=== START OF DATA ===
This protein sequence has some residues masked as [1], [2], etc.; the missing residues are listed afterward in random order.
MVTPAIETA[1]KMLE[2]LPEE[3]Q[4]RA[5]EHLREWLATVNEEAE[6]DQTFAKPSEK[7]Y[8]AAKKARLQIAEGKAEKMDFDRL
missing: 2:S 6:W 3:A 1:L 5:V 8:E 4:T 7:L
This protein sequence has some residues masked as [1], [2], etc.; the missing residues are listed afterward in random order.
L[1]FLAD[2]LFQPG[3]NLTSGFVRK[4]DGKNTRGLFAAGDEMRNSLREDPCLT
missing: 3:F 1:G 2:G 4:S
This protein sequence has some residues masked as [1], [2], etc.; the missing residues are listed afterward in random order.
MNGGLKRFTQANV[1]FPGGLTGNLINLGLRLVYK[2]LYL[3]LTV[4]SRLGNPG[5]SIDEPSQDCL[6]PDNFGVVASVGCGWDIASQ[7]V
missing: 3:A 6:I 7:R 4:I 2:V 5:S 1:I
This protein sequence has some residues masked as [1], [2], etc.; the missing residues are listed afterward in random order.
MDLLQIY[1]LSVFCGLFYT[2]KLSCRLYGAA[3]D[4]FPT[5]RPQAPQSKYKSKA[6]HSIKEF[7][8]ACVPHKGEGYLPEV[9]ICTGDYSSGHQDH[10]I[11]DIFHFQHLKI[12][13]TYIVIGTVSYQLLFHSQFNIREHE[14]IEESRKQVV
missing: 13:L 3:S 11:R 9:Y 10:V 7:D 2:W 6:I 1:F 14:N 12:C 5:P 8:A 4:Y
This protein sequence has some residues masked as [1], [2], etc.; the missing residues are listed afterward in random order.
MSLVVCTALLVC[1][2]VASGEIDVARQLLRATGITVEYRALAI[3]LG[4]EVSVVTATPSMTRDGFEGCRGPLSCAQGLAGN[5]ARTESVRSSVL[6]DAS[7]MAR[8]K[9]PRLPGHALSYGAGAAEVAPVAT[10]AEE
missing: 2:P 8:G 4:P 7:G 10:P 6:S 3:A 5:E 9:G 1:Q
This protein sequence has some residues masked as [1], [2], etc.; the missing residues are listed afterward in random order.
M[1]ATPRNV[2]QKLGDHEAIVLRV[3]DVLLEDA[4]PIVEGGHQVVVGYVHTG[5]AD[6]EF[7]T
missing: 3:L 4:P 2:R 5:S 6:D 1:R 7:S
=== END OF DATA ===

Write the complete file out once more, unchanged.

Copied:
This protein sequence has some residues masked as [1], [2], etc.; the missing residues are listed afterward in random order.
MVTPAIETA[1]KMLE[2]LPEE[3]Q[4]RA[5]EHLREWLATVNEEAE[6]DQTFAKPSEK[7]Y[8]AAKKARLQIAEGKAEKMDFDRL
missing: 2:S 6:W 3:A 1:L 5:V 8:E 4:T 7:L
This protein sequence has some residues masked as [1], [2], etc.; the missing residues are listed afterward in random order.
L[1]FLAD[2]LFQPG[3]NLTSGFVRK[4]DGKNTRGLFAAGDEMRNSLREDPCLT
missing: 3:F 1:G 2:G 4:S
This protein sequence has some residues masked as [1], [2], etc.; the missing residues are listed afterward in random order.
MNGGLKRFTQANV[1]FPGGLTGNLINLGLRLVYK[2]LYL[3]LTV[4]SRLGNPG[5]SIDEPSQDCL[6]PDNFGVVASVGCGWDIASQ[7]V
missing: 3:A 6:I 7:R 4:I 2:V 5:S 1:I
This protein sequence has some residues masked as [1], [2], etc.; the missing residues are listed afterward in random order.
MDLLQIY[1]LSVFCGLFYT[2]KLSCRLYGAA[3]D[4]FPT[5]RPQAPQSKYKSKA[6]HSIKEF[7][8]ACVPHKGEGYLPEV[9]ICTGDYSSGHQDH[10]I[11]DIFHFQHLKI[12][13]TYIVIGTVSYQLLFHSQFNIREHE[14]IEESRKQVV
missing: 13:L 3:S 11:R 9:Y 10:V 7:D 2:W 6:I 1:F 14:N 12:C 5:P 8:A 4:Y
This protein sequence has some residues masked as [1], [2], etc.; the missing residues are listed afterward in random order.
MSLVVCTALLVC[1][2]VASGEIDVARQLLRATGITVEYRALAI[3]LG[4]EVSVVTATPSMTRDGFEGCRGPLSCAQGLAGN[5]ARTESVRSSVL[6]DAS[7]MAR[8]K[9]PRLPGHALSYGAGAAEVAPVAT[10]AEE
missing: 2:P 8:G 4:P 7:G 10:P 6:S 3:A 5:E 9:G 1:Q
This protein sequence has some residues masked as [1], [2], etc.; the missing residues are listed afterward in random order.
M[1]ATPRNV[2]QKLGDHEAIVLRV[3]DVLLEDA[4]PIVEGGHQVVVGYVHTG[5]AD[6]EF[7]T
missing: 3:L 4:P 2:R 5:S 6:D 1:R 7:S